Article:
Recruitment problems at ‘record highs’ as 76% of companies struggle to hire new staff | Business News

Recruitment problems are at record levels as three out of four companies struggle to hire staff, according to the British Chambers of Commerce.

The BCC said roughly 61% of firms were looking for staff in the second quarter, similar to 60% in the first quarter. But 76% were reporting difficulties.

Some 5,700 businesses were surveyed to find that the construction sector is facing the biggest challenge, followed by the production, manufacturing, and hospitality industries.

BCC head of policy Jane Gratton said: “Businesses remain under huge pressure to fill jobs, but record levels of recruitment difficulty are showing no signs of improvement.

“Solutions are urgently needed so that firms can keep their doors open throughout these tough times.

“We have written to the government outlining a three-point plan on how they can work with businesses to solve this.

“Firms must be encouraged to find new ways of unlocking pools of talent – by investing more in training their workforce, adopting more flexible working practices, and expanding use of apprenticeships.”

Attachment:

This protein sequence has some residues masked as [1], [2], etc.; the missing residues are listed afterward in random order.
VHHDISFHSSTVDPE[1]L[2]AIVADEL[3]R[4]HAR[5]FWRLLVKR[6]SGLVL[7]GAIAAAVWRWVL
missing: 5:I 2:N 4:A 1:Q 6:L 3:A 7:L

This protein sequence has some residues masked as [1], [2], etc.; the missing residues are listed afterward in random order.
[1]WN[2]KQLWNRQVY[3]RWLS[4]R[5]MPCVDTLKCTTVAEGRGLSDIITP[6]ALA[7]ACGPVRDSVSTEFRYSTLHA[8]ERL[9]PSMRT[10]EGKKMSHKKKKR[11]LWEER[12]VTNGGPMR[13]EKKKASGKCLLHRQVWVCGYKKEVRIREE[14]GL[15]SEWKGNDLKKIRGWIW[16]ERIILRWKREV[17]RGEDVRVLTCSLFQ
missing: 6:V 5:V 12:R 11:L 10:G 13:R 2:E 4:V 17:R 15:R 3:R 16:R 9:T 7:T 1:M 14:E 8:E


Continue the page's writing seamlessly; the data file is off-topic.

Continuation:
The survey found that fewer than one in three firms increased investment in the past three months.

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Ms Gratton said: “There are 1.3 million unfilled jobs in our economy and now fewer people in the workforce than before the pandemic.

“This is holding back productivity and growth, and employers are at their wits’ end.

“It is putting livelihoods at risk and damaging the economy.

“Employers cannot wait for a new prime minister before this is sorted. Shortages are impacting not only on their ability to service order books but also on the morale and wellbeing of their people.

“The economic challenge we are facing is huge and unless we start to fill the hole caused by 1.3 million vacancies, we cannot get back to growth.”

The news comes a day after the Confederation of British Industry’s director general Tony Danker wrote an open letter to the Tory leadership hopefuls calling for the prioritisation of economic growth.

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